Causes

Everyone can be affected by heel spurs, however, certain groups of people have an increased risk. For example, Plantar Fasciitis is a common running injury. People who walk a lot are much more likely to have heel spurs or people who play golf or play tennis. Over-weight people are also more at risk for heel bone spurs as our feet are not designed to carry around extra weight. As a result the ligaments under the foot are placed under constant stress, which inevitably will lead to foot problems.

Calcaneal Spur

Symptoms

The vast majority of people who have heel spurs feel the asscociated pain during their first steps in the morning. The pain is quite intense and felt either the bottom or front of the heel bone. Typically, the sharp pain diminishes after being up for a while but continues as a dull ache. The pain characteristically returns when first standing up after sitting for long periods.

Diagnosis

A heel spur is often seen on X-ray as a bony protrusion, which can vary in size. However, because a Heel Spur only indicates increased load on the plantar fascia, and not pain, an ultra sound may be required to assess other actual cause of the heel pain such and may include checking to see if the plantar fascia is inflamed or degenerated.

Non Surgical Treatment

The key for the proper treatment of heel spurs is determining what is causing the excessive stretching of the plantar fascia. When the cause is over-pronation (flat feet), an orthotic with rearfoot posting and longitudinal arch support is an effective device to reduce the over-pronation, and allow the condition to heal. Other common treatments include stretching exercises, losing weight, wearing shoes that have a cushioned heel that absorbs shock, and elevating the heel with the use of a heel cradle, heel cup, or orthotic. Heel cradles and heel cups provide extra comfort and cushion to the heel, and reduce the amount of shock and shear forces experienced from everyday activities.

Surgical Treatment

Almost 90% of the people suffering from heel spur get better with nonsurgical treatments. However, if the conservative treatments do not help you and you still have pain even after 9 to 12 months, your doctor may advise surgery for treating heel spur. The surgery helps in reducing the pain and improving your mobility. Some of the surgical techniques used by doctors are release of the plantar fascia. Removal of a spur. Before the surgery, the doctor will go for some pre-surgical tests and exams. After the operation, you will need to follow some specific recommendations which may include elevation of the foot, waiting time only after which you can put weight on the foot etc.

Prevention

You can prevent heel spurs by wearing well-fitting shoes with shock-absorbent soles, rigid shanks, and supportive heel counters; choosing appropriate shoes for each physical activity; warming up and doing stretching exercises before each activity; and pacing yourself during the activities. Avoid wearing shoes with excessive wear on the heels and soles. If you are overweight, losing weight may also help prevent heel spurs.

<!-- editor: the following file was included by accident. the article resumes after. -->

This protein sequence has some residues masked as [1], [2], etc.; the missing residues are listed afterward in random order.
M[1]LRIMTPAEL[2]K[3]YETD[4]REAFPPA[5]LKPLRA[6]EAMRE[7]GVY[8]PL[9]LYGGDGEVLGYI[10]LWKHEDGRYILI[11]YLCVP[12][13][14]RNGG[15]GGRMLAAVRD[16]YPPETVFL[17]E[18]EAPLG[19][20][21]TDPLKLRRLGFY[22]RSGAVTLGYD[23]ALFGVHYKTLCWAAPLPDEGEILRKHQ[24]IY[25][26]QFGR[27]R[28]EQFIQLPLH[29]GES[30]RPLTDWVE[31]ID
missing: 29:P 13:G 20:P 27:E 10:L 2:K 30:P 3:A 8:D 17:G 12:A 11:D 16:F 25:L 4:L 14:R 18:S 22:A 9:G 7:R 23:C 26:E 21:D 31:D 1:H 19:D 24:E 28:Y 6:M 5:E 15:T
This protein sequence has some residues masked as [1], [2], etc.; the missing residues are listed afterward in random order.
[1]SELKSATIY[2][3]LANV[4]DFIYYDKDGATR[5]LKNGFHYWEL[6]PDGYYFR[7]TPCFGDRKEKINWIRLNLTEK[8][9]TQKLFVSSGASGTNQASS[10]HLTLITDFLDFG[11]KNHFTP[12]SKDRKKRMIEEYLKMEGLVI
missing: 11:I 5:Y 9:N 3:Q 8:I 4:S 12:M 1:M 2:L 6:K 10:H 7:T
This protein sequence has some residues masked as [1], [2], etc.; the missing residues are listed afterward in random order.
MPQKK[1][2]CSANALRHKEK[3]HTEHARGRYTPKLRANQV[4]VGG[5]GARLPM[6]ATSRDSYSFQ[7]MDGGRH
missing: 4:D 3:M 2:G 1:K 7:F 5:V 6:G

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Calcaneal Spur, Heel Spur, Inferior Calcaneal Spur, Posterior Calcaneal Spur

The Diagnosis Of Calcaneal Spur

Inferior Calcaneal Spur

Overview

A heel spur is a pointed bony outgrowth of the bone of the heel (the calcaneus bone). They are attributed to chronic local inflammation at the insertion of soft tissue tendons or fascia in the area. Heel spurs can be located at the back of the heel or under the heel, beneath the sole of the foot. Heel spurs at the back of the heel are frequently associated with inflammation of the Achilles tendon (tendinitis) and cause tenderness and pain at the back of the heel made worse while pushing off the ball of the foot.

Causes

Heel spurs are common in patients who have a history of foot pain caused by plantar fasciitis. In the setting of plantar fasciitis, heel spurs are most often seen in middle-aged men and women, but can be found in all age groups. The heel spur itself is not thought to be the primary cause of pain, rather inflammation and irritation of the plantar fascia is thought to be the primary problem. A heel spur diagnosis is made when an X-ray shows a hook of bone protruding from the bottom of the foot at the point where the plantar fascia is attached to the heel bone.

Inferior Calcaneal Spur

Symptoms

Some symptoms at the beginning of this condition include pain and swelling, and discomfort when pushing off with the toes during walking. This movement of the foot stretches the fascia that is already irritated and inflamed. If this condition is not treated, pain will be noticed in the heel when a heel spur develops in response to the stress. This is a common condition among athletes and others who run and jump a significant amount.

Diagnosis

Heel spurs and plantar fasciitis are diagnosed based on the history of pain and tenderness localized to these areas. They are specifically identified when there is point tenderness at the bottom of the heel, which makes it difficult to walk barefoot on tile or wood floors. X-ray examination of the foot is used to identify the bony prominence (spur) of the heel bone (calcaneus).

Non Surgical Treatment